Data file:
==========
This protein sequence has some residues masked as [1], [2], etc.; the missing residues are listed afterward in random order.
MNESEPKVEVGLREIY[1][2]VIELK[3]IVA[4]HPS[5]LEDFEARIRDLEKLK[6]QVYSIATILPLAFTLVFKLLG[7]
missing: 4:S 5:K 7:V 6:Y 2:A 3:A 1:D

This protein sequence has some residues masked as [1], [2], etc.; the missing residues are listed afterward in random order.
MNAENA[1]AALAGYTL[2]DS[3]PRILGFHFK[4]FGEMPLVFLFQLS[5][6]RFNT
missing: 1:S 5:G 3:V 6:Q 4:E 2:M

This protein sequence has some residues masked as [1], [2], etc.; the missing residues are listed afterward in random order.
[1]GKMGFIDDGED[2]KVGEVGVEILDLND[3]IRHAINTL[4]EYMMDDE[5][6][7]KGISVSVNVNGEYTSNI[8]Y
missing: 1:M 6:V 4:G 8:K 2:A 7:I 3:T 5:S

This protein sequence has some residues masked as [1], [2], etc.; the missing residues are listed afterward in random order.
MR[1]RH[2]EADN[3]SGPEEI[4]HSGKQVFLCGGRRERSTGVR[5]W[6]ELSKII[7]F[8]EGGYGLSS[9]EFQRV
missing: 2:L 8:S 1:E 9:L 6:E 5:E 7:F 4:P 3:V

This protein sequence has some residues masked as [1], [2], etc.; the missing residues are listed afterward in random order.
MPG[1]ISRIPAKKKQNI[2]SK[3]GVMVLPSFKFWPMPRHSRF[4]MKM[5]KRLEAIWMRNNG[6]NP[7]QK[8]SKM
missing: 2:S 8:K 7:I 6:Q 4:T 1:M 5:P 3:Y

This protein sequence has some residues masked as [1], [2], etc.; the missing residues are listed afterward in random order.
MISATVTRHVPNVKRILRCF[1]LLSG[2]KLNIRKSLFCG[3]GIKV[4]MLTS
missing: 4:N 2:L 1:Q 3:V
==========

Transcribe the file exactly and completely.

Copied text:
This protein sequence has some residues masked as [1], [2], etc.; the missing residues are listed afterward in random order.
MNESEPKVEVGLREIY[1][2]VIELK[3]IVA[4]HPS[5]LEDFEARIRDLEKLK[6]QVYSIATILPLAFTLVFKLLG[7]
missing: 4:S 5:K 7:V 6:Y 2:A 3:A 1:D

This protein sequence has some residues masked as [1], [2], etc.; the missing residues are listed afterward in random order.
MNAENA[1]AALAGYTL[2]DS[3]PRILGFHFK[4]FGEMPLVFLFQLS[5][6]RFNT
missing: 1:S 5:G 3:V 6:Q 4:E 2:M

This protein sequence has some residues masked as [1], [2], etc.; the missing residues are listed afterward in random order.
[1]GKMGFIDDGED[2]KVGEVGVEILDLND[3]IRHAINTL[4]EYMMDDE[5][6][7]KGISVSVNVNGEYTSNI[8]Y
missing: 1:M 6:V 4:G 8:K 2:A 7:I 3:T 5:S

This protein sequence has some residues masked as [1], [2], etc.; the missing residues are listed afterward in random order.
MR[1]RH[2]EADN[3]SGPEEI[4]HSGKQVFLCGGRRERSTGVR[5]W[6]ELSKII[7]F[8]EGGYGLSS[9]EFQRV
missing: 2:L 8:S 1:E 9:L 6:E 5:E 7:F 4:P 3:V

This protein sequence has some residues masked as [1], [2], etc.; the missing residues are listed afterward in random order.
MPG[1]ISRIPAKKKQNI[2]SK[3]GVMVLPSFKFWPMPRHSRF[4]MKM[5]KRLEAIWMRNNG[6]NP[7]QK[8]SKM
missing: 2:S 8:K 7:I 6:Q 4:T 1:M 5:P 3:Y

This protein sequence has some residues masked as [1], [2], etc.; the missing residues are listed afterward in random order.
MISATVTRHVPNVKRILRCF[1]LLSG[2]KLNIRKSLFCG[3]GIKV[4]MLTS
missing: 4:N 2:L 1:Q 3:V